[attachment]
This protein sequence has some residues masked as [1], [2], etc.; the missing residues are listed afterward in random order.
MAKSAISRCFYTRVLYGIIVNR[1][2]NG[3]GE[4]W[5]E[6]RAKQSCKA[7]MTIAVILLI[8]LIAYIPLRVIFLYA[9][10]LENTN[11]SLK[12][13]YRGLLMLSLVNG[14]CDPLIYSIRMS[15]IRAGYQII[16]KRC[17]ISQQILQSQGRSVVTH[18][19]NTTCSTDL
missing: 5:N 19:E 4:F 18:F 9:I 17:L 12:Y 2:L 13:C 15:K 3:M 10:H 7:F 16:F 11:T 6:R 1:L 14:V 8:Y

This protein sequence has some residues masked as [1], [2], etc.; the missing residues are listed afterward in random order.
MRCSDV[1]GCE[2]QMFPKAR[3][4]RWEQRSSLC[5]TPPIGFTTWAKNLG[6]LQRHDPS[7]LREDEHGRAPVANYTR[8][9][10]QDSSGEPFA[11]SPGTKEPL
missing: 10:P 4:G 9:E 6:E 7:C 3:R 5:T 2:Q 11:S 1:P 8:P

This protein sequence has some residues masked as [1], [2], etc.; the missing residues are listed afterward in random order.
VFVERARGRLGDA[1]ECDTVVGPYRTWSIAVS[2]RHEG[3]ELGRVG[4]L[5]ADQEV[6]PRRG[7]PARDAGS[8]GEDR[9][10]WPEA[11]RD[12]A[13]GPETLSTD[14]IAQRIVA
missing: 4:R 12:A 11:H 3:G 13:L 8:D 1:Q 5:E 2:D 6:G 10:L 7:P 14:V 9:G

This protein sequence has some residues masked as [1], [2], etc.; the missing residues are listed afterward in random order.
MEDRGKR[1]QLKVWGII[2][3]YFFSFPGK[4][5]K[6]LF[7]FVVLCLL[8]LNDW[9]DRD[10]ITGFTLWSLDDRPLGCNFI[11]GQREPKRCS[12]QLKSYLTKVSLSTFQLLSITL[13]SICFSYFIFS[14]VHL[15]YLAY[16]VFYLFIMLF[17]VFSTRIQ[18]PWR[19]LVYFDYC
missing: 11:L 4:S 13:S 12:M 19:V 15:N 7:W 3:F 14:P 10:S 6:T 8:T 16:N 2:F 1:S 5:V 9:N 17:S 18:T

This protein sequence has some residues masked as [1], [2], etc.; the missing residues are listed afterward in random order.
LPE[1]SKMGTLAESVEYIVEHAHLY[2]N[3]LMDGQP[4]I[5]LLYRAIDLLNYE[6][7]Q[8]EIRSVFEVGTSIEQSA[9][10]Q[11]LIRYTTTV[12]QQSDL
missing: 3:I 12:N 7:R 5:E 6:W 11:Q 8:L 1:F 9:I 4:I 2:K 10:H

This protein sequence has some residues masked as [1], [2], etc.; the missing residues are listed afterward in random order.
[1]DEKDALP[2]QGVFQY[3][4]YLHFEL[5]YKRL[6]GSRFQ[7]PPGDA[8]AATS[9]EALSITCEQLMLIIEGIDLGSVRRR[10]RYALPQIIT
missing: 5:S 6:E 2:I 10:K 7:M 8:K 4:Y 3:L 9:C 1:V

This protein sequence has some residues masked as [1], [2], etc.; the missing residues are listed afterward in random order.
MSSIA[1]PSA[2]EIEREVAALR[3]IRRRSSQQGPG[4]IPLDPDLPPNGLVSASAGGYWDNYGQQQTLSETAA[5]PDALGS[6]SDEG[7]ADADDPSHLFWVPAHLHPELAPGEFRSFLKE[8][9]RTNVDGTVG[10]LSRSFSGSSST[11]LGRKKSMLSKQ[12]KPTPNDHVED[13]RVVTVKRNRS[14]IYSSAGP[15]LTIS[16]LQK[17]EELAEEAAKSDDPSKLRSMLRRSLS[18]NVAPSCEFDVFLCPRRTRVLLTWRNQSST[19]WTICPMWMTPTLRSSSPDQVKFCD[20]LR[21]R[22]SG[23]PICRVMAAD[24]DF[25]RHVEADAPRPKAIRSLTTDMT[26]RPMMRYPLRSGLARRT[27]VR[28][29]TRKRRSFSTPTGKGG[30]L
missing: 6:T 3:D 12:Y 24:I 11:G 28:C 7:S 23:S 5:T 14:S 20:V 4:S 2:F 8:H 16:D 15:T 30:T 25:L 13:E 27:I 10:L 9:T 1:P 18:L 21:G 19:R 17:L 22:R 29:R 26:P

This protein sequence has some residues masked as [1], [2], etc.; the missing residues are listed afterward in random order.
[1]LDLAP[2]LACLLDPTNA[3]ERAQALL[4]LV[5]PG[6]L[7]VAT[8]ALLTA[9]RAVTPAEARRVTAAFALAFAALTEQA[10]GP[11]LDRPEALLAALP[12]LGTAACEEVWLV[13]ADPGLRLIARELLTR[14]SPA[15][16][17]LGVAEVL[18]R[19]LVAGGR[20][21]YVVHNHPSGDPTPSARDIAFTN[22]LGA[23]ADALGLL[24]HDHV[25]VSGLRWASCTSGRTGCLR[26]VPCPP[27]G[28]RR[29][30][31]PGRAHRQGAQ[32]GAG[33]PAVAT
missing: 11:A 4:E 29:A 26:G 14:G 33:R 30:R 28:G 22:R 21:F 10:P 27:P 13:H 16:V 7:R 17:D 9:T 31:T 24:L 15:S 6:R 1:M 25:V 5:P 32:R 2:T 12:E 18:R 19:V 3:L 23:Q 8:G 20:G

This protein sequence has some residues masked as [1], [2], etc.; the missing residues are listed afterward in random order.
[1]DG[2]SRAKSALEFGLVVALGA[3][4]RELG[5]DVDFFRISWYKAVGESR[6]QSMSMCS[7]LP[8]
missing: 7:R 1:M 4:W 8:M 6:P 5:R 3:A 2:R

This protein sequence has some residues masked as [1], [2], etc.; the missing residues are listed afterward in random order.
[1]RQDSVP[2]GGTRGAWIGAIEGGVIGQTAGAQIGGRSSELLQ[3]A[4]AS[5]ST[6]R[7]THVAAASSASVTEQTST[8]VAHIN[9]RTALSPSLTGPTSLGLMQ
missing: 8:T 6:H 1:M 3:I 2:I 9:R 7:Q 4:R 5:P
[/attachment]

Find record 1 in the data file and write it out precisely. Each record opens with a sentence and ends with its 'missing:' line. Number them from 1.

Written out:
This protein sequence has some residues masked as [1], [2], etc.; the missing residues are listed afterward in random order.
MAKSAISRCFYTRVLYGIIVNR[1][2]NG[3]GE[4]W[5]E[6]RAKQSCKA[7]MTIAVILLI[8]LIAYIPLRVIFLYA[9][10]LENTN[11]SLK[12][13]YRGLLMLSLVNG[14]CDPLIYSIRMS[15]IRAGYQII[16]KRC[17]ISQQILQSQGRSVVTH[18][19]NTTCSTDL
missing: 5:N 19:E 4:F 18:F 9:I 17:L 12:Y 2:L 13:C 15:K 3:M 10:H 7:F 16:F 11:T 6:R 1:L 14:V 8:Y